Damages: When More Than What You Lost Is Not Enough

From the Business Conflict Blog of Peter Phillips.

The indispensible blog Above the Law has recently posted a depressing bit of news. Certain ticket holders to the 2011 Super Bowl could not be accomodated because the temporarily-installed seats that they purchased proved to be unsafe for use. The NFL expressed its regret by offering the disappointed purchasers their choice of either (a) $2,400 in cash — i.e., three times the value of the tickets they purchased — or (b) a seat to any future Super Bowl of their choosing, plus round-trip airfare, plus hotel accomodations.

In any other context, this would be the opening offer of a negotiation and it would be a pretty good one.

In the context of American dispute resolution, however, it was an invitation to sue. For $5,000,000. Further information on the lawsuits filed by certain of these ticketholders can be found here.

I don’t have a lot of wisdom to impart here, just a sort of shake of the head. One party sold something it later transpired to be impossible to deliver. The other party received an apology and was offered a value far exceeding the original purchase. In what other society would two such parties not talk, not discuss, not negotiate for more, but instead pay an attorney?

                        author

F. Peter Phillips

F. Peter Phillips is a commercial arbitrator and mediator with substantial experience providing consultation on the management of business disputes to companies around the globe. A cum laude graduate of Dartmouth College and a magna cum laude graduate of New York Law School, Mr. Phillips served for nearly ten years… MORE >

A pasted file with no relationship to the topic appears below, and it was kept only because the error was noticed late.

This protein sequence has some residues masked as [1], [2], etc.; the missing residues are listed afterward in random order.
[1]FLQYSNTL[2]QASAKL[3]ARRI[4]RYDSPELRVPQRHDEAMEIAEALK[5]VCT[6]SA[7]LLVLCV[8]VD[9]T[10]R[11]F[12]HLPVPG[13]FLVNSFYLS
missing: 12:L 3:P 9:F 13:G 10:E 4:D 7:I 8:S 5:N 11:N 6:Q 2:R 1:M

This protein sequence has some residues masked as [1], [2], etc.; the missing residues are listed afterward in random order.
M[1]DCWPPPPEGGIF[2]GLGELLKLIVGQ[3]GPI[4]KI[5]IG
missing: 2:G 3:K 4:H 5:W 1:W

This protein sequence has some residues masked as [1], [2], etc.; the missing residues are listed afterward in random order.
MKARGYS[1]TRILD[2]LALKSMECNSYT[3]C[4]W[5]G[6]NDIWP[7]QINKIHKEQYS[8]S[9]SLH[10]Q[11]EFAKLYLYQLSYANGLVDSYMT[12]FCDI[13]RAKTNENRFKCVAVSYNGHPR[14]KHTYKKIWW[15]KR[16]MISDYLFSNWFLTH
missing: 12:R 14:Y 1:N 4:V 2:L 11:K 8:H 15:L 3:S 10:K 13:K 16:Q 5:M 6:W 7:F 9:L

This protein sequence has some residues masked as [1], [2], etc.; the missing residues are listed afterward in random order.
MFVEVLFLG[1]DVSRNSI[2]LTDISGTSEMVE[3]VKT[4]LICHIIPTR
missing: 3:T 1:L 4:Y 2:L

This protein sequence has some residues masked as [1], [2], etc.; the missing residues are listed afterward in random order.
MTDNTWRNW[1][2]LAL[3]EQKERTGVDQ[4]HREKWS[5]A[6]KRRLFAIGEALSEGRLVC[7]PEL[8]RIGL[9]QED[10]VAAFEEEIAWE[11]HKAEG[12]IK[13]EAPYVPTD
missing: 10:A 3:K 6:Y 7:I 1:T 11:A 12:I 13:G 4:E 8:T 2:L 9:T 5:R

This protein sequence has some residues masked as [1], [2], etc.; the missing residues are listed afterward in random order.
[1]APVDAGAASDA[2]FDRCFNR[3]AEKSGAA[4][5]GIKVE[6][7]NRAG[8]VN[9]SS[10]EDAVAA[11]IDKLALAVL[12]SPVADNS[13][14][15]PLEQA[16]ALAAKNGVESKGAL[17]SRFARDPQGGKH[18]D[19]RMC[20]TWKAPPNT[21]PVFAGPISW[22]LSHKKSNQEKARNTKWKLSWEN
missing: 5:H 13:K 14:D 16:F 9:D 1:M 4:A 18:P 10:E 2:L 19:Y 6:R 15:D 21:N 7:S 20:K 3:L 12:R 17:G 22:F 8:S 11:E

Featured Mediators

ad
View all

Read these next

Category

The Transpersonal is the Future of Mediation

The future of mediation and conflict resolution is the transpersonal. “Transpersonal” means a view of the person as more than their conscious mind. It includes: The unconscious: The aspects of...

By Donal O’Reardon
Category

Mediating with Interpreters

Many mediators will encounter mediations where the parties do not speak English fluently. Sometimes a mediator may speak the parties’ language and may continue the mediation without the need for...

By Edward Bujosa, Josefina Rendon
Category

A Heads Up!

Tomorrow the covers come off the final shape of IMI's Global Competency Scheme for mediators and I will post here just as soon as they do. The big Q is:...

By Geoff Sharp

Find a Mediator

X
X
X